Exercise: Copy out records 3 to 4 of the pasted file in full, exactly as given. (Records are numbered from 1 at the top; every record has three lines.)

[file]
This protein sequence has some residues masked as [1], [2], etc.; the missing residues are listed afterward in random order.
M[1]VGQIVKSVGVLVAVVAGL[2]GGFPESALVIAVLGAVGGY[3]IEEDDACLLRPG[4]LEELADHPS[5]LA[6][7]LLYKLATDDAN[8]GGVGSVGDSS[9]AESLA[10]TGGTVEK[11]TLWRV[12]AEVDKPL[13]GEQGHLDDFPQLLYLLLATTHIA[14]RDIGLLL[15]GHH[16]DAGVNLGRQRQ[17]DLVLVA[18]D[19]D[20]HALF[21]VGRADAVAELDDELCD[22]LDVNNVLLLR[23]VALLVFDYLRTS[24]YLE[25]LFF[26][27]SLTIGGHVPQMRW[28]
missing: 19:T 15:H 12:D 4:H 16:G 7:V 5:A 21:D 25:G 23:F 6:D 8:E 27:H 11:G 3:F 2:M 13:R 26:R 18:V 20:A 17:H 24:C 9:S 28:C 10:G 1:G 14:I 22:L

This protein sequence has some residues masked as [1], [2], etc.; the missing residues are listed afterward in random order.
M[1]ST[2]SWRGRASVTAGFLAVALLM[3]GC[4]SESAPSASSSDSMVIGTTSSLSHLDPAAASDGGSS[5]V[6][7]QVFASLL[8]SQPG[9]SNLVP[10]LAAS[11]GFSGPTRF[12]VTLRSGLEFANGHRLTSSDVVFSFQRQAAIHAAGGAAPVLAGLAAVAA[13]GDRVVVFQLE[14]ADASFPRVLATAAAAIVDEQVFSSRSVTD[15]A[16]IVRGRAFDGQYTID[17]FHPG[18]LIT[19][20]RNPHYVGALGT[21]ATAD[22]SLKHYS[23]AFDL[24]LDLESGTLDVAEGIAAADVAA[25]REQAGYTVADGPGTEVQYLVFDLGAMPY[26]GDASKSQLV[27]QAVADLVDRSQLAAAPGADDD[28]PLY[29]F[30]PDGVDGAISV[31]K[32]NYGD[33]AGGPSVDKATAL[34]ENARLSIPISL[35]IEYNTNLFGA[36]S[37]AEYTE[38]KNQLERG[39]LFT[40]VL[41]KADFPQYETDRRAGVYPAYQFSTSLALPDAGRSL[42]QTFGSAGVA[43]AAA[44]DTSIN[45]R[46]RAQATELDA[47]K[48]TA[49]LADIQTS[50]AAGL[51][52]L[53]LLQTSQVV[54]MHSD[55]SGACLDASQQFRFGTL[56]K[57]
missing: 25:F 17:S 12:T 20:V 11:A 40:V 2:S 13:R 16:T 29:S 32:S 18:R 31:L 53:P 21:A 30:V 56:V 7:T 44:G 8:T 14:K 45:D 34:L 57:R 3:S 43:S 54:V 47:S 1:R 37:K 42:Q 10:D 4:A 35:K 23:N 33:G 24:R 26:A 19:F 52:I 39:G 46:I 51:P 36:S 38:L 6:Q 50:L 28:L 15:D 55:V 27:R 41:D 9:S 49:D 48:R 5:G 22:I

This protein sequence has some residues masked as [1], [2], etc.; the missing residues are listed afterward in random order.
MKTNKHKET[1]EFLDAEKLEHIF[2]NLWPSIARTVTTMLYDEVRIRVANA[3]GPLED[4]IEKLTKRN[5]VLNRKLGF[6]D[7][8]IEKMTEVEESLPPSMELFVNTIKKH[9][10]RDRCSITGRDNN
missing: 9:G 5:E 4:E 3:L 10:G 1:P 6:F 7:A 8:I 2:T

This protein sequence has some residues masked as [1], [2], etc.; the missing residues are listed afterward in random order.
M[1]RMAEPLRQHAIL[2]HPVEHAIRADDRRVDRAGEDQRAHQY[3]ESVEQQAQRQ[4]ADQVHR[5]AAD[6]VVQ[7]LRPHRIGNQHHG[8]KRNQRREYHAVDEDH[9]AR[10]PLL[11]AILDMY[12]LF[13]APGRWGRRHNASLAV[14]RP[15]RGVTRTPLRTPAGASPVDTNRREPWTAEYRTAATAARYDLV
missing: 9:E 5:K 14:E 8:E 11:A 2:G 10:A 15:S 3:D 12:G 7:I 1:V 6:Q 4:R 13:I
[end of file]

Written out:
This protein sequence has some residues masked as [1], [2], etc.; the missing residues are listed afterward in random order.
MKTNKHKET[1]EFLDAEKLEHIF[2]NLWPSIARTVTTMLYDEVRIRVANA[3]GPLED[4]IEKLTKRN[5]VLNRKLGF[6]D[7][8]IEKMTEVEESLPPSMELFVNTIKKH[9][10]RDRCSITGRDNN
missing: 9:G 5:E 4:E 3:L 10:G 1:P 6:F 7:A 8:I 2:T

This protein sequence has some residues masked as [1], [2], etc.; the missing residues are listed afterward in random order.
M[1]RMAEPLRQHAIL[2]HPVEHAIRADDRRVDRAGEDQRAHQY[3]ESVEQQAQRQ[4]ADQVHR[5]AAD[6]VVQ[7]LRPHRIGNQHHG[8]KRNQRREYHAVDEDH[9]AR[10]PLL[11]AILDMY[12]LF[13]APGRWGRRHNASLAV[14]RP[15]RGVTRTPLRTPAGASPVDTNRREPWTAEYRTAATAARYDLV
missing: 9:E 5:K 14:E 8:E 11:A 2:G 10:A 15:S 3:D 12:G 7:I 1:V 6:Q 4:R 13:I